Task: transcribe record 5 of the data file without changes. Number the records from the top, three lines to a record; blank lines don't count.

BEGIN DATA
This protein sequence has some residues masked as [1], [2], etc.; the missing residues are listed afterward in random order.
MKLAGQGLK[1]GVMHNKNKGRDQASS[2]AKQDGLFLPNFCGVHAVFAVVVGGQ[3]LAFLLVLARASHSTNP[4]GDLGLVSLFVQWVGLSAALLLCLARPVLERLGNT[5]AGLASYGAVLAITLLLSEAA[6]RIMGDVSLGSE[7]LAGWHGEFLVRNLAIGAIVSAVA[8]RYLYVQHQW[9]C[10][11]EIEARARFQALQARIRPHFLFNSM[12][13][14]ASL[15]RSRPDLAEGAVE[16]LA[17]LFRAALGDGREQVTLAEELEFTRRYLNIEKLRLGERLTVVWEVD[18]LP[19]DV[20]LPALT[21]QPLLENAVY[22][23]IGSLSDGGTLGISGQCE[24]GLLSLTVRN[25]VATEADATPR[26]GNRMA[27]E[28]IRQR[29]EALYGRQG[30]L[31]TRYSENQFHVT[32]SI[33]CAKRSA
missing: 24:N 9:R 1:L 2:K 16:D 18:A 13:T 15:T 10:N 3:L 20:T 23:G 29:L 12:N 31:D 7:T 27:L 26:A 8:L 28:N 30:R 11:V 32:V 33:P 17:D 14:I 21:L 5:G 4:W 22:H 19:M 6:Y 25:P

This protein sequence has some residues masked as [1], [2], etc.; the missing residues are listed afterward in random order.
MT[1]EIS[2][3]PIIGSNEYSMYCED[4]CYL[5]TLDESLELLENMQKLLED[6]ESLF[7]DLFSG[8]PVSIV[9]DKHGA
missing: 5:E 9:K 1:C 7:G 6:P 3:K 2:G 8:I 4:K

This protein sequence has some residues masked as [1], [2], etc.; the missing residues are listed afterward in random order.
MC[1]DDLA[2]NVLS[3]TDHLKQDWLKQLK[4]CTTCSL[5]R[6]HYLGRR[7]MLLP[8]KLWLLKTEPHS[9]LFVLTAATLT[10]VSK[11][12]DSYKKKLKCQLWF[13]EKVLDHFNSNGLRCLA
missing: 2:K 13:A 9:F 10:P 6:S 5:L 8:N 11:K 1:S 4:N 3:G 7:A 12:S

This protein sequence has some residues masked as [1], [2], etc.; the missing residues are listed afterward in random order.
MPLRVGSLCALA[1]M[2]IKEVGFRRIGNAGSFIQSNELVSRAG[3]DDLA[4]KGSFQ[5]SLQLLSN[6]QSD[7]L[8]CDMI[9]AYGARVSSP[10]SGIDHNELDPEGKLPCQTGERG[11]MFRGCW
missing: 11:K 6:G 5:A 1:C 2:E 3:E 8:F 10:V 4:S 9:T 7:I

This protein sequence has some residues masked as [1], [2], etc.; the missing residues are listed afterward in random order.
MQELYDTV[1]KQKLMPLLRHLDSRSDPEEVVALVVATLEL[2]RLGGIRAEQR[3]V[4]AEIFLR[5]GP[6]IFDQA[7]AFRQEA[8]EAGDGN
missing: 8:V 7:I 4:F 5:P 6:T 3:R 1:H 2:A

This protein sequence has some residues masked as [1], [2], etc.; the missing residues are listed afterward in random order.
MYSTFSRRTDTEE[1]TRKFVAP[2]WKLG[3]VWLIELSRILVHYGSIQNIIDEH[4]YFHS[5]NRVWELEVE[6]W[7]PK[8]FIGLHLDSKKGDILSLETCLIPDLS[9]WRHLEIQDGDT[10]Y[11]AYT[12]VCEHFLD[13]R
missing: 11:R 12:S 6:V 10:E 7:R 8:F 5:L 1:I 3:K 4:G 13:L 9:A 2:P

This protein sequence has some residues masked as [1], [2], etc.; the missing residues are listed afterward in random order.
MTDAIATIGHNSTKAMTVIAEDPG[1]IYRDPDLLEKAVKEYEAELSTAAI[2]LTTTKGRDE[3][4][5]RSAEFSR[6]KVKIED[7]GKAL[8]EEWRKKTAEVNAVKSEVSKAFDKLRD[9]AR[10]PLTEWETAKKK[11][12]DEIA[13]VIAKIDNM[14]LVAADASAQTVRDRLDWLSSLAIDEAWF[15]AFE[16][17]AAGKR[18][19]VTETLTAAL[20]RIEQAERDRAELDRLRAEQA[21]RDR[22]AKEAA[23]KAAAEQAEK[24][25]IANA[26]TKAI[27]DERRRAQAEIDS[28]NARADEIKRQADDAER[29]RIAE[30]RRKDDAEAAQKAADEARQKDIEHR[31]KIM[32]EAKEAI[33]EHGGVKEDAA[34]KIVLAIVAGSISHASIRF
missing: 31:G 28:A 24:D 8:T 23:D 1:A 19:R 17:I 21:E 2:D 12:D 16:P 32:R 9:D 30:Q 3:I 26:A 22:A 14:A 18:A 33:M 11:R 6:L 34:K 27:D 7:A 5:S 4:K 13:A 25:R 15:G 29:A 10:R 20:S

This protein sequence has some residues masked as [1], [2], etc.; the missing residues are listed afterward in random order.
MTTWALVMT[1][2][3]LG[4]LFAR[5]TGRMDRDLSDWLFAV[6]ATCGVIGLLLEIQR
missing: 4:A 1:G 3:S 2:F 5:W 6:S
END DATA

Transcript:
This protein sequence has some residues masked as [1], [2], etc.; the missing residues are listed afterward in random order.
MQELYDTV[1]KQKLMPLLRHLDSRSDPEEVVALVVATLEL[2]RLGGIRAEQR[3]V[4]AEIFLR[5]GP[6]IFDQA[7]AFRQEA[8]EAGDGN
missing: 8:V 7:I 4:F 5:P 6:T 3:R 1:H 2:A